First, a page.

Domestic Violence: Can your smartphone save your life?
January 22, 2013
- Domestic violence is the leading cause of injury to women - more than car accidents, muggings, and rapes combined.
- 350+ developers took part in the hackathon, raising awareness of violence through innovative apps.
- Winning apps included a shareable Facebook quiz, a virtual forum and an app to alert victims to the presence of spyware on their phones and computers.
Erasing domestic violence with a swipe of the finger? There’s an app for that.
From apps to combat cyberstalking and real life domestic abuse, to using existing popular Facebook features, hundreds of volunteer developers contributed their time and talent to create online solutions against domestic violence during a weekend hackathon spanning two continents.
The leading cause of injury for women - more than car accidents, muggings and rapes combined - domestic violence claims more female victims than any of the main threats to women’s wellbeing in the world. One in three women will be a victim of violence during her lifetime, with many being abused by a family member, according to experts.
Latin America -and Central America in particular - are no strangers to this issue.
To further raise awareness of the challenge posed for the region, the first Domestic Violence hackathon took place across Central America and Washington DC January 26-27. Over the course of 48 hours, participants were presented with a specific challenge, and asked to develop an innovative digital solution or smartphone app, using minimal resources that could then be implemented to make a real impact.
“It's an experiment, it's something new. And at the end of the day, what really interests us is raising awareness about this serious problem,” explains Central America’s World Bank Country Director, Felipe Jaramillo.
In Guatemala, violence is a significant problem. Being able to get involved with something which combines my passion and my day to day life and do something for the country which can really have a positive effect is something I find very motivating
Over one marathon weekend, over 350 ‘hackers’ worked non-stop to “address the challenge of domestic violence by building technology solutions to assist agencies that work to support victims and advance efforts to bring perpetrators to justice.” And at the end of the two days, prototype apps ranged from SMS-based alert services and web-based programmes, to one winning team even using Facebook to target at-risk teenagers.
One such participant is Javier Ogarrio, who sees the hackathon as a chance to combine his day-to-day job as a developer with his passion to see his native Guatemala develop.
‘In Guatemala, violence is a significant problem. Being able to get involved with something which combines my passion and my day to day life and do something for the country which can really have a positive effect is something I find very motivating,” Javier explains.
A selection of the winning prototypes:
- A web app to combat cyber stalking, in Washington. The winning proposal not only alerted victims to the presence of a tracker, but also provided them with information on cleaning the device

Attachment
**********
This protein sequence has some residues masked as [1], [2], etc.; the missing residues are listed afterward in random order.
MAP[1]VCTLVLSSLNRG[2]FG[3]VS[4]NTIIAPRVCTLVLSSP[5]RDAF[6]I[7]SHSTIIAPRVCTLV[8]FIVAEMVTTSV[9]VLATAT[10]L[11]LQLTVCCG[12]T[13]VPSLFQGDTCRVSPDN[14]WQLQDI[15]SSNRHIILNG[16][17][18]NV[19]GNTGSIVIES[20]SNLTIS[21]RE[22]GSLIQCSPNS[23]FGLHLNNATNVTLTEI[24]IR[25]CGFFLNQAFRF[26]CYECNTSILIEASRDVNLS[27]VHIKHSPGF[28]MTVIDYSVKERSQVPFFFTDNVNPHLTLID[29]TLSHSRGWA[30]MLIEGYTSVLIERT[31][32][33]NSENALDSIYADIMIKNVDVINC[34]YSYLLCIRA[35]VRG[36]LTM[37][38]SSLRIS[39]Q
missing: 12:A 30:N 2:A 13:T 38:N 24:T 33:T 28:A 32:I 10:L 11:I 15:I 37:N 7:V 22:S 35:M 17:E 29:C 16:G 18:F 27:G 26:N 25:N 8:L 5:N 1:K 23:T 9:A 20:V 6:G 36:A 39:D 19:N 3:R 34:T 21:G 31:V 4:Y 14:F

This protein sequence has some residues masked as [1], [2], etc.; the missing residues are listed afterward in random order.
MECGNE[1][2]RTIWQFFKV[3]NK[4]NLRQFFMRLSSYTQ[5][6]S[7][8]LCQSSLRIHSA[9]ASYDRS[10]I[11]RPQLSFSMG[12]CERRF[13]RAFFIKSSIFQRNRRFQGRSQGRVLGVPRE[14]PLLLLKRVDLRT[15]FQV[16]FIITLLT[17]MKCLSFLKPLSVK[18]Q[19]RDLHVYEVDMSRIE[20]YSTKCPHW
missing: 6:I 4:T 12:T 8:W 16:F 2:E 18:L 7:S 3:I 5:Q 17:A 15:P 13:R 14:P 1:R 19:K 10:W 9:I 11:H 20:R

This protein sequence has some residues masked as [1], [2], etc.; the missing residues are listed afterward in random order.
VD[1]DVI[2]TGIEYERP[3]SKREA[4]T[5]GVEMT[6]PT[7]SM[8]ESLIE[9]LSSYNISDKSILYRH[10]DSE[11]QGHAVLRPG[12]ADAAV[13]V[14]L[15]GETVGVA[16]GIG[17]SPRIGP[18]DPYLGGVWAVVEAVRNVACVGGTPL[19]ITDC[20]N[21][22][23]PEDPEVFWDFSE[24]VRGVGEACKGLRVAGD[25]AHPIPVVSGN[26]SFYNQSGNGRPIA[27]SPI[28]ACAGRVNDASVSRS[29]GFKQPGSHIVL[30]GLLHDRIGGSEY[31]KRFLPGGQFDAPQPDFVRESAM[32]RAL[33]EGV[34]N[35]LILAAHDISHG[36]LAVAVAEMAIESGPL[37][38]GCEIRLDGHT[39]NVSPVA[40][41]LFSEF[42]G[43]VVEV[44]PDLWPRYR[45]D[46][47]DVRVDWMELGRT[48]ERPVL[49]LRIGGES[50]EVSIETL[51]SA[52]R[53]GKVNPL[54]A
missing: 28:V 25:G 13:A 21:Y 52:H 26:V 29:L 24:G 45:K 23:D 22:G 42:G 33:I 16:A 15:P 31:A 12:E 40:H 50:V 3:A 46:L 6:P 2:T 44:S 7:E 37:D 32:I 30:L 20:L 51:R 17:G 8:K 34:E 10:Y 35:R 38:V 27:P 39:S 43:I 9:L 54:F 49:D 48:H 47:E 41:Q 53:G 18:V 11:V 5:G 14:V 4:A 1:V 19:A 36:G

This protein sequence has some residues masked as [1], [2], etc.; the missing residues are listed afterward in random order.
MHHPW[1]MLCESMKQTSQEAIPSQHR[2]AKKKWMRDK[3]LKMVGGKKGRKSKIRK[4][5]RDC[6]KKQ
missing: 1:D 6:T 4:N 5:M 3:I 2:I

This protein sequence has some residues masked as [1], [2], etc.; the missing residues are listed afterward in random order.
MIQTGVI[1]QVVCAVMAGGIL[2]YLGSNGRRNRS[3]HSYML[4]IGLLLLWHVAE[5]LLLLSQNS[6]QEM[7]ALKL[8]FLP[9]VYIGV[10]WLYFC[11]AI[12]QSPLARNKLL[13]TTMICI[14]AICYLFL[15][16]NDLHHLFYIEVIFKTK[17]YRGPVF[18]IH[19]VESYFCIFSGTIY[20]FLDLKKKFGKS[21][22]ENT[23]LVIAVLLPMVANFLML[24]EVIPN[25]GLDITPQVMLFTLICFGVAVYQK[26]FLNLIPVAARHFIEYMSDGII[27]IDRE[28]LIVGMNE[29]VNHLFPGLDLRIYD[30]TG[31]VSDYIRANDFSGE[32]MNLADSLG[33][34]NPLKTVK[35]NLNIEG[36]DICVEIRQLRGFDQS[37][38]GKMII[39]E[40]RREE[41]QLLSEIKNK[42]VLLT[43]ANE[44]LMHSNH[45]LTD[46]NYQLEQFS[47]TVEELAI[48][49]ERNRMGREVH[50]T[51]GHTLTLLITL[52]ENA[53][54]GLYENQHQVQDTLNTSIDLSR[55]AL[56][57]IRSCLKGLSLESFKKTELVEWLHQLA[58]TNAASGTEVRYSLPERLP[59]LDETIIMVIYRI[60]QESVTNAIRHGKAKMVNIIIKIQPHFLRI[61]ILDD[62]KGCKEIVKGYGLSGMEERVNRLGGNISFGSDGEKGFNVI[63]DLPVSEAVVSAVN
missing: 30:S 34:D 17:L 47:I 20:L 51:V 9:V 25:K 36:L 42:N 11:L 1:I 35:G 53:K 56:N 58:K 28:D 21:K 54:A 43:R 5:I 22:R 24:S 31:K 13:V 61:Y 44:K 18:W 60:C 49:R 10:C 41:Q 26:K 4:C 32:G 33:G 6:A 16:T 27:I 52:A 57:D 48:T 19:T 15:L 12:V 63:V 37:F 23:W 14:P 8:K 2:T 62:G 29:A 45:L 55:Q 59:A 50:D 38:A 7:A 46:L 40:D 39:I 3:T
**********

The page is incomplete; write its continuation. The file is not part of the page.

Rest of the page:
- A web and SMS-based app, to alert trusted friends and family in case of teenage girls being taken abroad for a forced marriage, which has affected over 3,000 girls in the US over the past 2 years.
- Prevention was the focus of the winning team in El Salvador, who built a SMS and web-integrated hotline, providing information on gender-related violence and how to report an incident.
- In Costa Rica, teenagers were the focus of the winning app. Using the popular Faceboook quiz, an app was developed questioning teenagers on how healthy their relationship really is. Results could then be shared on the social networking site.
- In a country with more phones than people, most of the 8 prototypes built in Guatemala used SMS functionality to help victims with finding jobs and independence, making a complaint and even provide a step-by-step guide for victims of domestic abuse.
- The winning team, however, built on the anonymity of social-networking sites, building an anonymous cyberspace for victims to learn from and share their experiences.
What is the Bank doing?
A key development challenge, domestic violence has far-reaching consequences, posing a health, legal, economic, education, developmental, social and human rights problem for the region. Given the complexity of the issue, projects touching upon domestic violence are spread across the gamut of the World Bank’s outreach programs.
In Latin America these include:
- Raising the issue of gender violence in public sector and judiciary reforms in Ecuador, Colombia, Honduras and Perú.
- Preventing gender violence in Bank projects by training health staff to identify signs of abuse and setting out guidelines for preventing violence within schools.
- Participants of a social protection project in Honduras receiving counseling to help deal with the effects of domestic violence.
- The signing of an agreement with Brazil’s House of Representatives to strengthen the capabilities of their Special Office for Women’s Affairs.
- Joining forces with partner organizations in Haiti to identify, counsel and support victims of gender violence.
Local organizations were involved with the hackathon in each country, providing information and support to the hackers as well as helping to ensure that the proposals are then implemented. In Washington, hackers were joined by: House of Ruth, Mary's Center, the American Bar Association, Microsoft, and The Web Development Group.
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